Photo: IndyCar

Newgarden leads Penske top three sweep in DXC Technology 600 qualifying

Leave a comment

Josef Newgarden captured the pole in what was a Team Penske sweep of the top three in positions in qualifying for Saturday night’s DXC Technology 600 at Texas Motor Speedway.

Newgarden posted a two-lap average 220.613 mph, bettering teammates Simon Pagenaud (220.311 mph) and Will Power (220.194). Power actually appeared to be on a pole run on his first lap, but hit the hard rev limiter entering Turn 3, which cost him valuable time.

Newgarden’s pole is his second of the year, and his third since joining Team Penske last year – it’s also the fourth of his Verizon IndyCar Series career.

“We fought all weekend. To come here and have speed in all the race cars is really nice,” Newgarden said afterward. “I think it comes down to a lot of things, the team, the personnel we have. We have some of the best people in the paddock. You can see that. When you have cars go 1-2-3, it shows the competitiveness of all the cars.”

Robert Wickens, who tied Tony Kanaan for the fastest time in practice, posted a lap of 219.561 mph to qualify fourth.

Sebastian Bourdais (219.302 mph) rounded out the top five.

Kanaan (219.157 mph) was unable to back up his practice speed and qualified sixth. Scott Dixon, Alexander Rossi, Takuma Sato, and Ryan Hunter-Reay rounded out the top 10.

Other notables include James Hinchcliffe (15th) and Graham Rahal (19th), both of whom struggled mightily in qualifying.

Results are below.

 

 

 

Indy 500 analyst role part of looking forward for Danica Patrick

Getty Images
1 Comment

It’s been 10 months since Danica Patrick last competed in an auto racing event and she is completely fine with that.

Patrick was last seen in a cockpit in last May’s Indianapolis 500, part of her mini-retirement tour from racing that also included a run in the Daytona 500.

Now she’ll be back at the track, serving as an analyst for NBC’s broadcast of the 103rd Indy 500 on May 26.

It will be an interlude to her post-racing career.

“I really don’t miss racing,” Patrick said during a teleconference Wednesday.  “I’m really happy. I selfishly set out (with) the intention I wanted to travel a lot. I’ve definitely done that. Also working on my other businesses.”

Without racing, Patrick is able to look over her “Warrior” clothing line and her Somnium wine. She’s also been a host of ESPN’s Espy Awards show.

“I’m not a look-back kind of person, I’m a look-forward (person),” Patrick said. “This is something that’s part of looking forward. This is something totally new and different for me. It’s coming at a place where I have a lot of history, but it hasn’t been my job, which is why I’m going to work really hard to make sure I’m ready, like anything else I do that’s different.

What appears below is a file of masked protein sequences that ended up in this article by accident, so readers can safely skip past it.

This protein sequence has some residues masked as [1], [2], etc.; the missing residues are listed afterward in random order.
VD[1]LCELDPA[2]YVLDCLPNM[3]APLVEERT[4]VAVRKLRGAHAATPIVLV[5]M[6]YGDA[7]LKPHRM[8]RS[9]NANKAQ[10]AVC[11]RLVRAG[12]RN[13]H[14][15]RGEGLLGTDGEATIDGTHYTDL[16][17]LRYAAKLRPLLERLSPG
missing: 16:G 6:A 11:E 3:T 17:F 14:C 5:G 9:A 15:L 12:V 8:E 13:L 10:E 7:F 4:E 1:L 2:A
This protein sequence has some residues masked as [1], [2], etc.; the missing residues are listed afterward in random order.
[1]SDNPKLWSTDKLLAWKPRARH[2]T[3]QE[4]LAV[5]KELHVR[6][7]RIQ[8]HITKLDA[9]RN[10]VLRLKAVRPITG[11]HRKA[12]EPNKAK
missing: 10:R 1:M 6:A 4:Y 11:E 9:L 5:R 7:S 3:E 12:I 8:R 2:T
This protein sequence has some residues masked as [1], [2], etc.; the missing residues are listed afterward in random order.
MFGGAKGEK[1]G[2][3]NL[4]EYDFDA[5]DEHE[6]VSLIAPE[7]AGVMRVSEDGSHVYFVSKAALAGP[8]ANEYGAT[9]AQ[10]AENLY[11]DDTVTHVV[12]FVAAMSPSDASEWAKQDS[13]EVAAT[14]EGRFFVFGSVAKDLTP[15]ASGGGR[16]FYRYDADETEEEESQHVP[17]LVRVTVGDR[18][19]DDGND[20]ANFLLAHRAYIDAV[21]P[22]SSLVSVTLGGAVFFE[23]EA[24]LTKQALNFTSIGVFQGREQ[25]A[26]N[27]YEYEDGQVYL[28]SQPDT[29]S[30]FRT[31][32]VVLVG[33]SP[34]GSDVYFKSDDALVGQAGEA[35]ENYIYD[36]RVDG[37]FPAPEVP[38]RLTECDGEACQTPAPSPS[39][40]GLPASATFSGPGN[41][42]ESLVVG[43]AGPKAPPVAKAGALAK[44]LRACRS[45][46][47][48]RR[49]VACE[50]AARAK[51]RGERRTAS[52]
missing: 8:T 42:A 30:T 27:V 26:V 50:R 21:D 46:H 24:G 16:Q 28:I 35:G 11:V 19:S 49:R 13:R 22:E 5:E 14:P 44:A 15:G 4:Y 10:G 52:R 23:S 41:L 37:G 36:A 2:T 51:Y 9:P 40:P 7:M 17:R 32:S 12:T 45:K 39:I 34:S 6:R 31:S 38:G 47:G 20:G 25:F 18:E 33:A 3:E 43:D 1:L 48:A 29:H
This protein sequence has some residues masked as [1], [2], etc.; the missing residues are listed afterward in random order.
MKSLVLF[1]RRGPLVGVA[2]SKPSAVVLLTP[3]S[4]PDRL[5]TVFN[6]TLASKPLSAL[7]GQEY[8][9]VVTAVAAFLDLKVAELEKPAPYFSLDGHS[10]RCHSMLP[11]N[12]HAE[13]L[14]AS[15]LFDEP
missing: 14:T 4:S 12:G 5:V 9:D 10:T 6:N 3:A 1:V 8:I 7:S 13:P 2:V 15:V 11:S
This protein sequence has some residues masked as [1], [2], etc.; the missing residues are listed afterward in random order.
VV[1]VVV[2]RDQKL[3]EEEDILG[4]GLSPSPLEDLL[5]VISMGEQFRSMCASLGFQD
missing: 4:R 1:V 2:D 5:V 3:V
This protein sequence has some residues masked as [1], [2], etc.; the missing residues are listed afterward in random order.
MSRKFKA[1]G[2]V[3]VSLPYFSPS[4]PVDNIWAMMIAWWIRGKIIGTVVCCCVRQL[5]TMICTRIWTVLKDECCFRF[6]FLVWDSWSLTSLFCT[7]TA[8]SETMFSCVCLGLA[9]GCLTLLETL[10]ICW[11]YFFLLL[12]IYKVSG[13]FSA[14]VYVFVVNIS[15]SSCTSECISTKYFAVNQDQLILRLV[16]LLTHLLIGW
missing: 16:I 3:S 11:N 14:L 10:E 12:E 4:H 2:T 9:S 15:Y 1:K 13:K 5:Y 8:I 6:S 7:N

Since retiring, Patrick said she watches racing “when I can.”

“I’m not going to lie, I’m happy doing what I’m doing,” Patrick said. “It’s allowed me new opportunities like this.”

This won’t be the first time Patrick has served in an analyst role for a race. She did the same for some Xfinity Series race broadcasts in the last few years of her NASCAR career.

“It’s very good to have had that experience,” Patrick said. “Obviously I was giving my driving experience sort of perspective and that insight, which is something I’m going to be doing again. But it was a guest spot.

“This is firm and established, part of a small team of two with Mike (Tirico) and I. I think there’s going to be a lot more preparation involved, I’m going to need to know a lot more information.”

Patrick said there will be one difference in her Indy 500 experience this year compared to the eight times she competed in the “Greatest Spectacle in Racing.”

“I didn’t purposely look at the buildup of the day,” Patrick said. “I didn’t want to see the fans rolling in, all the pomp and circumstance. I really liked to keep it quiet. I wanted to just walk out there and have it be the event, not let myself get built up too much in my head with nerves, just the platform, the iconic event that it was, the millions of people. I just wanted to stay focused and go do it.

“This time, I’m sure I will see the buildup. I’m sure I’ll see the place fill in and turn from a quiet, peaceful, magical place, (and) at the shot of a cannon it’s going to start unraveling. That will be a cool perspective for me that I purposely haven’t really watched closely.”

and on Facebook